That's because most British people in Germany do not have their residency document yet, which provides proof. So other documents to show this include an Anmeldung registration document, a rental contract, a work contract or a bill with your address on it.

If you are checked at the border, you can produce a document like this to show you live in Germany. However, there have been reports of authorities not accepting documents.

Adding to the complication is the UK travel ban in place over the mutant coronavirus strain. British people who are resident in Germany were told they could come back into Germany from January 1st but they must bring proof of their address and undergo testing and a quarantine period.



From January 1st, British passports that have less than six months until their expiry date will no longer be valid for travel within the EU.

This is the same rule that is already in place for British travellers to several other countries, including the US, but will now also apply when travelling inside the EU. So anyone whose passport is nearing its expiry date will need to renew.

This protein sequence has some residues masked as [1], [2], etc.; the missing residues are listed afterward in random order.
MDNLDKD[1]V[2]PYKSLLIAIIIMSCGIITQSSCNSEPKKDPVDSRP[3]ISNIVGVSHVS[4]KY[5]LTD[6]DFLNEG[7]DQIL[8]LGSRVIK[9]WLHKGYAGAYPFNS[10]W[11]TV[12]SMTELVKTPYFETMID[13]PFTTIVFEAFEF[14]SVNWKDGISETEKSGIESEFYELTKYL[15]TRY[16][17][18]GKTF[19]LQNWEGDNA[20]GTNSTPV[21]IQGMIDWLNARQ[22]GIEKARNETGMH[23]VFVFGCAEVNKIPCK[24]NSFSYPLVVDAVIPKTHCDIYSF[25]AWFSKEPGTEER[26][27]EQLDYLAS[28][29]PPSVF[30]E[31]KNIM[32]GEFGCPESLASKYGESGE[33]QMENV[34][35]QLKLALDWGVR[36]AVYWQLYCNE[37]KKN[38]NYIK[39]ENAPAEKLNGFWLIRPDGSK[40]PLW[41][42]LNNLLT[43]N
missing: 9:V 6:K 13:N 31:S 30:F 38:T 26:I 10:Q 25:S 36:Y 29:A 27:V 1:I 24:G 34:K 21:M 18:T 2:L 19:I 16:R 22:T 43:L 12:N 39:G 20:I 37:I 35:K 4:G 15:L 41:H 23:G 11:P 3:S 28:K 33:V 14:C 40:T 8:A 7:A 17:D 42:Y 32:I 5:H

A British Airways flight lands at London Heathrow in October. Photo: DPA


Any British national who wants to stay in Germany for more than 90 days out of every 180 will from January 1st need a visa.

This applies to both people who want to move here and holidaymakers or second home owners who want to spend more than 90 days at a time here.

There are still some question marks over how things will operate for cross-border workers, for example. We'll let you know as soon as we have more information.


Britons who were living in Germany before December 31st 2020 have until June 30th 2021 to report their residence to their local foreigners authority (Ausländerbehörde) in order to be able to obtain the new residence document.